tequence of a due explanation on the part of the Court of Denmark, 
ISC thus stated to have arisen, by Mr. Merry, the British Minister at 
Copenhagen, in the following letter addressed to Comit Bemstorff^ 

** Cepeniageitt JfrU 10, i8oo» 
^ The importance which the Danish Court must necetsarOy attach 
to the event which happened in the month of December last, in the 
aeighbourhood of Gibraltar, between some frigates of the King and 
the frigate of his Danish Majesty, named Haufersen, commanded by 
Captain Van Dockum, and the orders which, in consequence, have 
been sent me by my Court upon this point, impose upon me the 
painful duty of repeating to you» in writing, the complaint which I 
had the honour to make to you upon this point by word of mottth» 
in the audience which you had the goodness to grant me for this 
purpose three days ago. 

^ The fa6k8 of this affair are in themselves Tery sin^e, and I think 
that we are already agreed on them. The fa£b are, that the English 
frigates met the Danish frigate in open sea, having under her a con- 
^y of tesscls. The English .commaoderi thinking it proper !• 



WtTVrt BSTWtBH BKOLAKD AKO DBNUAIIIC. JCJ 

I 

«xerciie tbe right of TLiting this coriToy, sent on l)oard the banisk 
frigatei demanding from the captain his destination. The latter 
faaWng aniwered that then he was going to Gibtaltar> it was reph'ed, 
that since he was going to stop ia that bay, no visit should be paid to 
his convoy, but that if he did not mean to cast anchor there, the visit 
should be paid. Captain Van Dockum then infornVed the officer 
who went on board him, that he would make resistance to such a st^« 
Upon this answer^ the £nglish commander made the signal for ex« 
amining the convoy* A boat from the Emerald frigate was proceed- 
ing to execute this order : a Bre of moskctfy from the Danish frigatd 
fell upon them* and one of the English sailors was severely wounded. 
This fngrate also took possession ora boat belonging to the English 
frigate the Florai and did not release it till after the English commaRder 
bad given Captain Van Dockum to understand that if he did not im. 
mediately give it up he would tommence hostilities. Tlie Danish 
' frigate then went with her convoy into the Bay of 'Gibraltar. There 
some discussion took place on this afiair, between Lord Keith, 
Admiral and Commander in Chief of his Majesty's Naval Forces in 
the Mediterranean, and Captain Van Dockum, whom Lord Kcrtk 
could not but consider as personally responsible, and guilty of the 
injury done to one of the King's 'Bubje6ls» not thinking it possible 
that this captain could have bee« authorised by instfofUons from his 
Court. To clear up this point* Admiral Keith sent an officer to 
Captain Dockum to entreat him to sliow, and to explain tlie nature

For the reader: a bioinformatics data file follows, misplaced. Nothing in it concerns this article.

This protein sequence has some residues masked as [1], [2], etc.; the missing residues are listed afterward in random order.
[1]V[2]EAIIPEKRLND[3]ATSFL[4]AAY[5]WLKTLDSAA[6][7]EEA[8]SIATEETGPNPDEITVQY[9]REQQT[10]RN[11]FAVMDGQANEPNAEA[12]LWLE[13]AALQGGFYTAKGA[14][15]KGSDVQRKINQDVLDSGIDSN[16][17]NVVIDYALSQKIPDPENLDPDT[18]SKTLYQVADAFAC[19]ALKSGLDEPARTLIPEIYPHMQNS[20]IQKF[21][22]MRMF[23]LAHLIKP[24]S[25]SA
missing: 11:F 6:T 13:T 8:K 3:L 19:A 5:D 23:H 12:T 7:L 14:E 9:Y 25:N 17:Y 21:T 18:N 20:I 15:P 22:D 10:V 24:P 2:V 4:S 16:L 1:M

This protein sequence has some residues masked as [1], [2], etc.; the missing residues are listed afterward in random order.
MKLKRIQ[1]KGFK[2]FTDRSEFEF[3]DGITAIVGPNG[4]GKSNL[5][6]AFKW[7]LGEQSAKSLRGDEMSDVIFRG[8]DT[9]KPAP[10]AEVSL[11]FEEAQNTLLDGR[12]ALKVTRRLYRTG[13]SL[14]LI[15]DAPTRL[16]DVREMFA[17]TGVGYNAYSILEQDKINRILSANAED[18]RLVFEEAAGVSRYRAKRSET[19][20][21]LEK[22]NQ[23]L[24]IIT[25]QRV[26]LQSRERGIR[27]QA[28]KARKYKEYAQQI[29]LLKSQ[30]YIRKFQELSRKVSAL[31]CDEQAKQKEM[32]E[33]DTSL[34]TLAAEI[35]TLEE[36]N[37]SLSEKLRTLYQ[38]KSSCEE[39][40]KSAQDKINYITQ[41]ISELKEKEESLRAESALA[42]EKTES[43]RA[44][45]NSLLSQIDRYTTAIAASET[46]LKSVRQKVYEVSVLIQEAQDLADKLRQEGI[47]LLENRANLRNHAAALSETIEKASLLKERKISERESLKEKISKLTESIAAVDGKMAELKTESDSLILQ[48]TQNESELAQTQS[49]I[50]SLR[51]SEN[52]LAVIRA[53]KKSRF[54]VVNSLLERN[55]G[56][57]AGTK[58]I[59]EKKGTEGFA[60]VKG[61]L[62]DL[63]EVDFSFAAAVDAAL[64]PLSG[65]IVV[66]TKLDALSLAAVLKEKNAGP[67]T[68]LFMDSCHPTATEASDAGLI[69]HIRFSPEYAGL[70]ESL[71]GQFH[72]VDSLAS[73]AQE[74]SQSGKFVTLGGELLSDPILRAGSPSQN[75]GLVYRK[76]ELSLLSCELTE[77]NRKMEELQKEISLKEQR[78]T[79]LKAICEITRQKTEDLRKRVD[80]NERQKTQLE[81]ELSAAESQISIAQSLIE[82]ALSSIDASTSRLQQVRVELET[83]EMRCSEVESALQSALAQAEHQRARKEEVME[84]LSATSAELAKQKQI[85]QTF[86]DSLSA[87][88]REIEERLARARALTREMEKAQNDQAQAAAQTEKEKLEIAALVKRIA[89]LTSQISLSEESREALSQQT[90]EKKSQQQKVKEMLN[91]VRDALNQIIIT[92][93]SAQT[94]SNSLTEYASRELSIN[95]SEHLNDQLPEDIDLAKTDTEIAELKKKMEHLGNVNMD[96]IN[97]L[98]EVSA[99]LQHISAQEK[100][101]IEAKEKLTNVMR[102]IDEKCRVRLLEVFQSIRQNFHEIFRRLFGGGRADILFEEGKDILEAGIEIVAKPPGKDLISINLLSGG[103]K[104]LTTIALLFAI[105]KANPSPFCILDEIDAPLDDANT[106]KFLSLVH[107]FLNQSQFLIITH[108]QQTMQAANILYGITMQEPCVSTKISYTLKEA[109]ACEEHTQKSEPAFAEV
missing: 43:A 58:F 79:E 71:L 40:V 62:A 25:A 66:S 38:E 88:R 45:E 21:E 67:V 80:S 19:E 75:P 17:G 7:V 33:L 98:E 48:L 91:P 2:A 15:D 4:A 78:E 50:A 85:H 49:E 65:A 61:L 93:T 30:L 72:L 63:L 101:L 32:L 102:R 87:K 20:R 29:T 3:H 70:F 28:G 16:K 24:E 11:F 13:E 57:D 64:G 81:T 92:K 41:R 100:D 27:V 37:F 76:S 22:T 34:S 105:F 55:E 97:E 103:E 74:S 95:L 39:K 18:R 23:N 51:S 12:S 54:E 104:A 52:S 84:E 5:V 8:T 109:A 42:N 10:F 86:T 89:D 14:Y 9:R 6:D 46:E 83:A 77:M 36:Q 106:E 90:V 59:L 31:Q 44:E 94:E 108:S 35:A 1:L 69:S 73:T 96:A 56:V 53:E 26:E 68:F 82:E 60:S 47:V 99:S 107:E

of his instrudlions ; but he said to the officer, that they were in sub* 
stance, that he should not permit his convoy to be visited, and that, in 
firing upon the boatSi he bad only discharged his orders* The same 
captain afterwards made a similar reply, upon his word of honour, in 
•peaking with Lord Keiths and in the pretence of the Governor of 
Gibraltar, but he promised at the same time to appear before the 
Judge, and to ^vt security for his appearanee, and upon this promise 
he was told th^t he might return on board. Having entered his 
boat, he sent a letter to the Admiral, in which he refused to give the 
necessary security. These discussions were terminated by a declnra* 
tion which Lord Keith made to Captain Van Dockum, that if lie 
failed to surrender himself, thus wishing to frustrate justice, the aSair 
should be represented to his Court. 

w Such, Sir, is the state of fafts which have given rise to the com- 
plaint that I am commissioned to urge to the Danish Government. 
I flatter myself that you will find it con eft and conformable to wliat 
is stated in the Correspondence between Lord Keith and C^tain Van 
Dockum, of whichj as you did me the honour to tell me, you are ia 
possession* 



304^ tTATB rAPEAS &BLAT1TI TO THS 

*' The nght cf visiting and examhitiig merchant ships in opes tetf 
of whatever Nation they may be, and whaUver may be their cargoe» 
and destination, is considered by the British Government as the in- 
contestible right of every Nation at war— a right founded on the 
T.SLW of Nations, and which haa been generally admitted and re- 
cognised. It follows, therefore, that the resistance of a Commander 
of a ship of war, offered by a Power at amity, mnst necessarily be 
considered as an a6i of hostility, and such as the King persaades him- 
aelf cannot be enjoined to the Conunanders of the ships of war of hit 
Danish Majesty in their instrudiions. His BriUnnic Majesty there- 
fcre entertains no doubt that, his Danidt Majesty will have fdt much 
displeasure at hearing of thia violent and insupportable condufl on 
the part of an officer in his service ; and the King is persuaded of the 
alacricy with which his Danish Majesty will afford him that formal 
Disavowal and that Apology which he has so good a right to ezped 
in such a case, together with a Reparation proportioned to the nature 
«f the offence committed* 

" I am specially commissioned, Sir, to demand of you this DIs-